In a testament to resilience and the unyielding spirit of the human will, Carrollton High School student Jack Lenaeus has found a unique way to experience the excitement of sports despite facing the challenge of blindness.
Jack has been avidly tuning in to the Trojan Nation Network and using audio to immerse himself into the thrill of high school sports.
“TNN has enabled me to listen to many CHS sporting events, something I was unable to do before,” said Jack.
TNN features weekly podcasts with teachers, students, administrators, and coaches with the goal of keeping the community informed about things happening on campus. In addition to the podcasts, TNN provides audio broadcast coverage for all Trojan football games and select broadcasts for all other Trojan teams.
Jack lost most of his eyesight when he was four months old due to a severe case of retinopathy of prematurity that did not respond to surgical treatment. He has had over a dozen eye surgeries since he was born at 25 weeks gestational age.
“Jack has never met a stranger and loves talking about sports and weather with friends wherever he goes,” said Laura Lenaeus, Jack’s mother. “He enjoys being part of the morning broadcast team as the weather reporter and singing in CHS chorus productions.”
Last week, Jack had the opportunity to be a special guest host on the TNN broadcast.
“I really enjoyed being on TNN,” said Jack. “I have wanted to be on a broadcast since I started listening last fall."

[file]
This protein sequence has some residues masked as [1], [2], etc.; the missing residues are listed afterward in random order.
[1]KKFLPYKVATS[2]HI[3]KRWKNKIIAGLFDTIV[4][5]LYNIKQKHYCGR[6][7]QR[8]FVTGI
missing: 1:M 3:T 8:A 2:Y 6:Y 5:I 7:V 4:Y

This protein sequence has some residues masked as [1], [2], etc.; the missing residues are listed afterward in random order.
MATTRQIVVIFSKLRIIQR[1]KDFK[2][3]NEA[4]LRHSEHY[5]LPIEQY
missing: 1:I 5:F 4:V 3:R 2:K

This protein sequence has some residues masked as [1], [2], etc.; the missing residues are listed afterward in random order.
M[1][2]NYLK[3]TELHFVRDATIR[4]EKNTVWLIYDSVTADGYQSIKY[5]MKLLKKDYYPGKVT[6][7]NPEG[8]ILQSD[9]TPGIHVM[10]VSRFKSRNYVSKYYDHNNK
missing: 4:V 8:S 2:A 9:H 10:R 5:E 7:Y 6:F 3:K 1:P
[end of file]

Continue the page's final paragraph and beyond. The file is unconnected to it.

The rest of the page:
Jack’s mother said though he has faced many challenges in his life, he’s worked hard to overcome them.
“Jack has faced many hurdles along the way physically, medically and academically,” said Lenaeus. “He has worked incredibly hard to meet these challenges and continues to find solutions and adaptations that allow him to get the most out of life, and he does it with a level of energy and enthusiasm that is unmatched.”
Matt Skinner, TNN host, said he was happy to learn that Jack listens to the broadcasts.
“It’s awesome to see how the network has enhanced his experience with sports in ways he couldn't access before."
In a world so often dominated by visual stimuli, Jack's story shows how determination and innovation can lead to inclusion. It's not only a personal triumph but also a reminder of the need for accessible avenues, ensuring every student can connect with their school community.
TNN has seen success in its inaugural year with more than 1,600 app downloads between Apple and Google Play. There are currently 28 podcast episodes and 30 live broadcasts that have been produced.
Eight Carrollton High School students competed in the Georgia Forensics Coaches Association state competition Saturday and brought home the championship trophy, marking the fourth consecutive state championship for the program.
CHS debate coach Richard Bracknell emphasized to his team that great achievements begin with a journey and encouraged them not to overlook the joy of the process.
“The message I have given these students is that hard work and preparation are absolutely necessary if one intends on being successful — however, a debate round or tournament doesn’t define who they are,” said Bracknell. “I’m so proud of them and thankful for the ride.”
Bracknell is well-acquainted with securing victories in debate championships. The program has the second-most state championships in the school’s history, only exceeded by boys track. Saturday’s victory marks the 14th state championship title for the CHS debate team.